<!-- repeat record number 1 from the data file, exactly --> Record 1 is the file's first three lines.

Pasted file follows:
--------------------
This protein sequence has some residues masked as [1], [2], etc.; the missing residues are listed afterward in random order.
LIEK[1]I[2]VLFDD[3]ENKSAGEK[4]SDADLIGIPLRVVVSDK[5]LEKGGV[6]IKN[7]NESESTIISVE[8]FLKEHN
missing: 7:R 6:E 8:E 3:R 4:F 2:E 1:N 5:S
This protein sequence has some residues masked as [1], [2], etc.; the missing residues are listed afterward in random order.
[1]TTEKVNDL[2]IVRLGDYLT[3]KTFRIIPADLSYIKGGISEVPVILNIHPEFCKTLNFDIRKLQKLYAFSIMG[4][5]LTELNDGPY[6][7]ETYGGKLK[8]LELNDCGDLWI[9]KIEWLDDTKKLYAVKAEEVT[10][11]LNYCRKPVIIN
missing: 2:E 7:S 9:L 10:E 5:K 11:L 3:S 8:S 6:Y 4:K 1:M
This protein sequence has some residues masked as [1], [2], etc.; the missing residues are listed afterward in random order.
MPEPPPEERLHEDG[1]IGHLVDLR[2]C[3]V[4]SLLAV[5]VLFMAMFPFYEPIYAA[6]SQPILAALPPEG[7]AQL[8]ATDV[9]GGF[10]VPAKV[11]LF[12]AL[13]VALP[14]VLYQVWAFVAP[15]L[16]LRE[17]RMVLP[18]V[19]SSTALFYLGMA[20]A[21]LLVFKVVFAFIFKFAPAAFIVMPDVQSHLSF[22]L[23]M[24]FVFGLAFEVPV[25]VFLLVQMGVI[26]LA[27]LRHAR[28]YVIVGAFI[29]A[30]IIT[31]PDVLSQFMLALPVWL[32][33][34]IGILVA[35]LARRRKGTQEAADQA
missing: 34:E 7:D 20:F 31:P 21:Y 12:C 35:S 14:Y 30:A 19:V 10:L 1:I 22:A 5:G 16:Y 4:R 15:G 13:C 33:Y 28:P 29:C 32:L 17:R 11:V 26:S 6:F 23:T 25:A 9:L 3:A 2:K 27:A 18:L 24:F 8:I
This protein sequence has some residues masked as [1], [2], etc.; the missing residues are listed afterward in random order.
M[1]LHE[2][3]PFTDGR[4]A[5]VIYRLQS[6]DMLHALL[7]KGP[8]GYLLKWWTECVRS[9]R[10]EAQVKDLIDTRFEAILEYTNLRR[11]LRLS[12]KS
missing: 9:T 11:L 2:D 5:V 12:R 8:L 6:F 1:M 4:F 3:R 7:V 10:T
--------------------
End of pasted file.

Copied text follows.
This protein sequence has some residues masked as [1], [2], etc.; the missing residues are listed afterward in random order.
LIEK[1]I[2]VLFDD[3]ENKSAGEK[4]SDADLIGIPLRVVVSDK[5]LEKGGV[6]IKN[7]NESESTIISVE[8]FLKEHN
missing: 7:R 6:E 8:E 3:R 4:F 2:E 1:N 5:S